W3C The Mayor's Hunt MEMORIES


Ahead, the track steepened and disappeared into the mist, a heavy rain fell from the sky and small streams of water ran down the fell- side. Off to my right a mountain stream had burst its banks, boots squelched on the sodden turf. The sound of rain falling on waterproof clothing was almost deafening. I stopped to adjust the hood of my jacket to prevent the trickle of water that was running down my back. Taking the opportunity I glanced at my watch. It was well past 9 am. “Bugger, late again."

It was one of those mornings when you awake to the sound of rain hammering against the window panes. Laying in the darkness you convince yourself it will stop in a few minutes, so you turn over and go back to sleep. Some while later you wake again to find it hasn’t stopped, if anything it is heavier and you agreed to meet the lads to go over the fell to the Mayor’s Hunt in the next valley.

It had been a good night. There had been a good turnout at the mayor making ceremony although the choice of “mayor” was not universally approved, but as somebody said, quoting from years past, “Any silly bugger can do it.” In this case more than apt! Drink had flowed, songs sung and hunts re-run and I for one had got to bed much the worse for drink, walking home in the dark a good five miles. Now here I was not many hours later, hung-over, with a stinking headache, climbing this unforgiving fell. When I arrived rather late at the agreed rendezvous it came as no surprise to find they had gone and traces of their passing could be seen by footprints in the mud and the holes left by a walking stick on the track before me.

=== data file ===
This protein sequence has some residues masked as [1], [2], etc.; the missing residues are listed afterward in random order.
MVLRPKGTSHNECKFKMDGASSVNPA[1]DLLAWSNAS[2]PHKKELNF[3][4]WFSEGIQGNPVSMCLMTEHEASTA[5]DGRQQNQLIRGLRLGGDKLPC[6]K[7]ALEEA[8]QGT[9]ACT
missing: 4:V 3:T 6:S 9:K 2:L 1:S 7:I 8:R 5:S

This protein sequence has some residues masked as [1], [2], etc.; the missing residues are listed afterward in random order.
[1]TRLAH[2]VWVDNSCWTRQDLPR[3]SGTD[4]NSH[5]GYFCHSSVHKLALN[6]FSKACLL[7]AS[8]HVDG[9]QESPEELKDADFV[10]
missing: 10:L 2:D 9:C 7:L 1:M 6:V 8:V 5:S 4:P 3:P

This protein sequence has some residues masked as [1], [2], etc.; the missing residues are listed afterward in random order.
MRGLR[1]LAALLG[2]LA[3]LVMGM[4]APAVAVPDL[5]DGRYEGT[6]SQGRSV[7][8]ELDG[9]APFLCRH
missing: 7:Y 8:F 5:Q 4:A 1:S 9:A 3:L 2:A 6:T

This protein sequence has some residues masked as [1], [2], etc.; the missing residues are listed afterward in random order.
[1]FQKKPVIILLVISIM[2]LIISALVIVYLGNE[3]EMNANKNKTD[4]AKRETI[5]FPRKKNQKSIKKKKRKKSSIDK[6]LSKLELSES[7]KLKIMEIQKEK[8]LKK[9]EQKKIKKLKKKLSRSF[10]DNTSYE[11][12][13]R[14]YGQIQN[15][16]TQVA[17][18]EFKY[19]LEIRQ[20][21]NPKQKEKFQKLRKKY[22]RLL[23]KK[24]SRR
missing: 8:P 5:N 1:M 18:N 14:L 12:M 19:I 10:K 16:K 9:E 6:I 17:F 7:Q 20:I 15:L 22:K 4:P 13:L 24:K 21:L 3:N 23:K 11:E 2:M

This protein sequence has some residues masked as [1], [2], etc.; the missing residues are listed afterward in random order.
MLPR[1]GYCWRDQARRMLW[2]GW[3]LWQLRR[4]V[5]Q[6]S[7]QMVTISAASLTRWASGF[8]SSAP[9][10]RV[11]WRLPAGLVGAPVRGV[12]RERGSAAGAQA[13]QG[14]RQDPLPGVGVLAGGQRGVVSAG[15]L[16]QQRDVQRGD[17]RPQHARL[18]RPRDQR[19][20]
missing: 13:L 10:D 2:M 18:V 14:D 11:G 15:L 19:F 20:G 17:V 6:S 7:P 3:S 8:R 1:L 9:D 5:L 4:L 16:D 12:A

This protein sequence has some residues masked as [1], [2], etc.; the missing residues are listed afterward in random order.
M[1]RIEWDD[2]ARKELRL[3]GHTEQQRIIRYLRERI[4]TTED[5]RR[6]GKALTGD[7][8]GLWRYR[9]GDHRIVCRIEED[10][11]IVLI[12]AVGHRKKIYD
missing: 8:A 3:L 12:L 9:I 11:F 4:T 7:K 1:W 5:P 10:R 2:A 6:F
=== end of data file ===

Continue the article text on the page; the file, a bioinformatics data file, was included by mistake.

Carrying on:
The mist thickened the higher I climbed up the fell until just below the summit the visibility was down to about fifteen feet, it hung like a shroud everything was still except for the sound of the rain on my waterproofs. In the distance I suddenly heard the cry of hounds running, only faintly as the ridge above me blocked most of the sound but running they were. I stopped to listen and to my surprise a fox emerged out of the clag trotting down the path towards me. There was only a couple of feet between us when he noticed me, so close in fact that I could see droplets of water on his coat. He stopped for a few seconds to stare at me before deciding I was no threat, he trotted around me and disappeared down the fell side.